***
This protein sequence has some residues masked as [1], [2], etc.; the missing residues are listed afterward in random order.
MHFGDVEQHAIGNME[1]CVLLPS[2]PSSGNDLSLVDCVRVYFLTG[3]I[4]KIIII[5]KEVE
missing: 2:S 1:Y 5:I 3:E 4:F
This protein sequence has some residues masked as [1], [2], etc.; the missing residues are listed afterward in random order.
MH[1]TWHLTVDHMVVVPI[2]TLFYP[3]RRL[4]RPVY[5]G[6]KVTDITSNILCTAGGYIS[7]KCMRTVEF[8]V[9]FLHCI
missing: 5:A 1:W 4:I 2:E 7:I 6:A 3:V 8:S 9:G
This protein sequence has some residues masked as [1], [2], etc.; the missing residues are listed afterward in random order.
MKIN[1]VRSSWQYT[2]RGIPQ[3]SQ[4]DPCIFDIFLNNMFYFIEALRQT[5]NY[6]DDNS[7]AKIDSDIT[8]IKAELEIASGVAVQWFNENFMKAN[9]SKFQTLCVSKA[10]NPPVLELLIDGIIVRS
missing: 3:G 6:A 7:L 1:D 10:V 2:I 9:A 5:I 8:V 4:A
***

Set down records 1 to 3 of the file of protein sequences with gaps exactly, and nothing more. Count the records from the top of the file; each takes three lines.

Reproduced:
This protein sequence has some residues masked as [1], [2], etc.; the missing residues are listed afterward in random order.
MHFGDVEQHAIGNME[1]CVLLPS[2]PSSGNDLSLVDCVRVYFLTG[3]I[4]KIIII[5]KEVE
missing: 2:S 1:Y 5:I 3:E 4:F
This protein sequence has some residues masked as [1], [2], etc.; the missing residues are listed afterward in random order.
MH[1]TWHLTVDHMVVVPI[2]TLFYP[3]RRL[4]RPVY[5]G[6]KVTDITSNILCTAGGYIS[7]KCMRTVEF[8]V[9]FLHCI
missing: 5:A 1:W 4:I 2:E 7:I 6:A 3:V 8:S 9:G
This protein sequence has some residues masked as [1], [2], etc.; the missing residues are listed afterward in random order.
MKIN[1]VRSSWQYT[2]RGIPQ[3]SQ[4]DPCIFDIFLNNMFYFIEALRQT[5]NY[6]DDNS[7]AKIDSDIT[8]IKAELEIASGVAVQWFNENFMKAN[9]SKFQTLCVSKA[10]NPPVLELLIDGIIVRS
missing: 3:G 6:A 7:L 1:D 10:V 2:I 9:A 5:I 8:V 4:A